Sure, a few players have sought out the advice of Jack Nicklaus, but he’s not part of a team. The teaching ranks also include some former players like Butch Harmon and a few others. But how many teams include a player who has contended in a major, let alone won one or more?

I’m not here to argue the value and knowledge of all the other coaches who make up a player’s team. But how can the value of a successful tour professional be overlooked? If I’m going to ask someone what I should do in various situations on the course, I would prefer to include the experienced knowledge of players who have been there themselves.

This leads me to the second part of today’s message. Is there a need for the professional players to mix with professional teachers to deliver the best and most comprehensive teaching philosophy to average players? I feel there is.

Most lessons are concerned with changing the student’s swing. Often, this is done with little regard for how it feels to the student because the teacher believes the information is correct and more important than the “feels” of the student. “Stick with it until it’s comfortable” is often the message. This directive methodology was put on Twitter for public consumption a short time back:

On the other hand, the professional player is an expert at making a score and understands the intangible side of the game. The intangible side says: “Mechanics cannot stand alone in making a good player.” The intangible side understands “people feel things differently”; ask Jim Furyk to swing like Dustin Johnson, or vice versa. This means something that looks good to us may not feel right to someone else.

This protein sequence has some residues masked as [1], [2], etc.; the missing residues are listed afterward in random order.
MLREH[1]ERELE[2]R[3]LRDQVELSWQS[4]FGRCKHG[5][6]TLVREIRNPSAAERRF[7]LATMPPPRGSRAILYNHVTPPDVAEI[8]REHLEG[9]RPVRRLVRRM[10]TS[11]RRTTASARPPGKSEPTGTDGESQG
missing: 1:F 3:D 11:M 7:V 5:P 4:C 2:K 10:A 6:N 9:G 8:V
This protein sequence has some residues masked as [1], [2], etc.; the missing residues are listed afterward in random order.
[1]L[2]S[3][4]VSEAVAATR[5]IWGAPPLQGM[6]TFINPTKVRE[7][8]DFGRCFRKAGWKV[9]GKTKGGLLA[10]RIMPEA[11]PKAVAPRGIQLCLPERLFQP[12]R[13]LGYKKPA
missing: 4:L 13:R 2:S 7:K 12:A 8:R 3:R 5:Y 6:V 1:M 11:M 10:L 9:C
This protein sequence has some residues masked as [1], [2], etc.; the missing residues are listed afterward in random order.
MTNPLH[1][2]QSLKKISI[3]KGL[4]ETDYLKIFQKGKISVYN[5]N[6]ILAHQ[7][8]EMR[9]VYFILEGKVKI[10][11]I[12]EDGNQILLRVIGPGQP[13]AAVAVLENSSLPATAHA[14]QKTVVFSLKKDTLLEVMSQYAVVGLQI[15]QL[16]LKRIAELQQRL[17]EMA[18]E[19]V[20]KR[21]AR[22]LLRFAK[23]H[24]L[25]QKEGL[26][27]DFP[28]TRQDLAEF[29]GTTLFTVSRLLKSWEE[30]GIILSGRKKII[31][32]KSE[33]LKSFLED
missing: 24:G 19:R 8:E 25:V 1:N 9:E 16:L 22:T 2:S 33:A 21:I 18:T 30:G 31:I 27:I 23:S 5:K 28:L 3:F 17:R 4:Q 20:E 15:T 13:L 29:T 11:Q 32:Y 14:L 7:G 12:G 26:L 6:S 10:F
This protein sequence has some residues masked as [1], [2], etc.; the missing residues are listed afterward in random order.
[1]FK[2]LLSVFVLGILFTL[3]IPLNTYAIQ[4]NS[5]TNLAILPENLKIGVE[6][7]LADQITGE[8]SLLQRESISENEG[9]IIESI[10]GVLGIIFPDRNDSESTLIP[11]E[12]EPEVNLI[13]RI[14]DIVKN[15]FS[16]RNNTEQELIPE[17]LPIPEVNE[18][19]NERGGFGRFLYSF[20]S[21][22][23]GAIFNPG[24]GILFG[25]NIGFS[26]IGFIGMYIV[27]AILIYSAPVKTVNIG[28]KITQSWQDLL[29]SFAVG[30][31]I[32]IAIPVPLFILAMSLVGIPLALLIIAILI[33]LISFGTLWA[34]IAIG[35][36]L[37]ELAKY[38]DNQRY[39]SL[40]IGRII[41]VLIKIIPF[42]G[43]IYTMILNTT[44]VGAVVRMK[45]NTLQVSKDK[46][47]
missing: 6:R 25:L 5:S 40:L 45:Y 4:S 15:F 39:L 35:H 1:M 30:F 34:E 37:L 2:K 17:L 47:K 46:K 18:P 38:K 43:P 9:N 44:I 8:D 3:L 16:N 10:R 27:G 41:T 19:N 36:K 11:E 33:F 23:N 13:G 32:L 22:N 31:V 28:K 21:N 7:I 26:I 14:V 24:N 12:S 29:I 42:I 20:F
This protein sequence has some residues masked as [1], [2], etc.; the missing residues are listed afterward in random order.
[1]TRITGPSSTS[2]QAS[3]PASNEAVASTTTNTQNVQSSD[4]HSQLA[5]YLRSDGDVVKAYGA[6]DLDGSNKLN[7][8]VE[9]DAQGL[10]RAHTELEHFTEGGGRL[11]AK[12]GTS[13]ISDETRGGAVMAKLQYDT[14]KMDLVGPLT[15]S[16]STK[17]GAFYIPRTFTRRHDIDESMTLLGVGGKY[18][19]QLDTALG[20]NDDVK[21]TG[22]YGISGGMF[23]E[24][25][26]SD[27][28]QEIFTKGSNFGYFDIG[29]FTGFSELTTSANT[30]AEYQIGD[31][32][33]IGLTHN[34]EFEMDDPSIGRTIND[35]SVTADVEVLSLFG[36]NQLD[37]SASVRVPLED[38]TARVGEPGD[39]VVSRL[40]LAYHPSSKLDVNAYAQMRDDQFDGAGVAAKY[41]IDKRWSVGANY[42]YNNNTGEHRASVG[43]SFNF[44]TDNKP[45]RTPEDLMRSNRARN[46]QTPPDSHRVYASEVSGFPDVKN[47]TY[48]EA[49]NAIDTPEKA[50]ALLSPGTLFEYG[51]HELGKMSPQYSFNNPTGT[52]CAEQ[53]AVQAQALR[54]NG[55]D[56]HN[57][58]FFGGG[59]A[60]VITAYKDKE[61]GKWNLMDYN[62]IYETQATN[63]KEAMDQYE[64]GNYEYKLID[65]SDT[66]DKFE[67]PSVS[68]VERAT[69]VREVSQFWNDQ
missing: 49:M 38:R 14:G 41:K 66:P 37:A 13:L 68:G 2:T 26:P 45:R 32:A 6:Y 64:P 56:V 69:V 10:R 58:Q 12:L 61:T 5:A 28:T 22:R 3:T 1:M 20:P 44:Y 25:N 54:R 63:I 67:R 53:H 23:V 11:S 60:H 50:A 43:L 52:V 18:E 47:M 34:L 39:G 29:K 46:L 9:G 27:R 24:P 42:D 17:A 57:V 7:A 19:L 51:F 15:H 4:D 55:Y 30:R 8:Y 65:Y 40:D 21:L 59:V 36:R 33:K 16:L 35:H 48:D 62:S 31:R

The intangible side lets us know that mechanics and feels must walk together in order for the player to succeed. From Ben Hogan’s book:

“What I have learned I have learned by laborious trial and error, watching a good player do something that looked right to me, stumbling across something that felt right to me, experimenting with that something to see if it helped or hindered, adopting it if it helped, refining it sometimes, discarding it if it didn’t help, sometimes discarding it later if it proved undependable in competition, experimenting continually with new ideas and old ideas and all manner of variations until I arrived at a set of fundamentals that appeared to me to be right because they accomplished a very definite purpose, a set of fundamentals which proved to me they were right because they stood up and produced under all kinds of pressure.”

Hogan beautifully described the learning process that could develop the swings of great players like DJ, Furyk, Lee Trevino, Jordan Spieth, Nicklaus, etc.

Bob Toski is still teaching. Steve Elkington is helping to bring us the insight of Jackie Burke. Hal Sutton has a beautiful teaching facility outside of Houston. And so on. Just like mechanics and feels, it’s not either-or – the best message comes from both teachers and players.

Lately, it seems the scale has swung more to one side; let us not forget the value of insights brought to us by the players who have best mastered the game.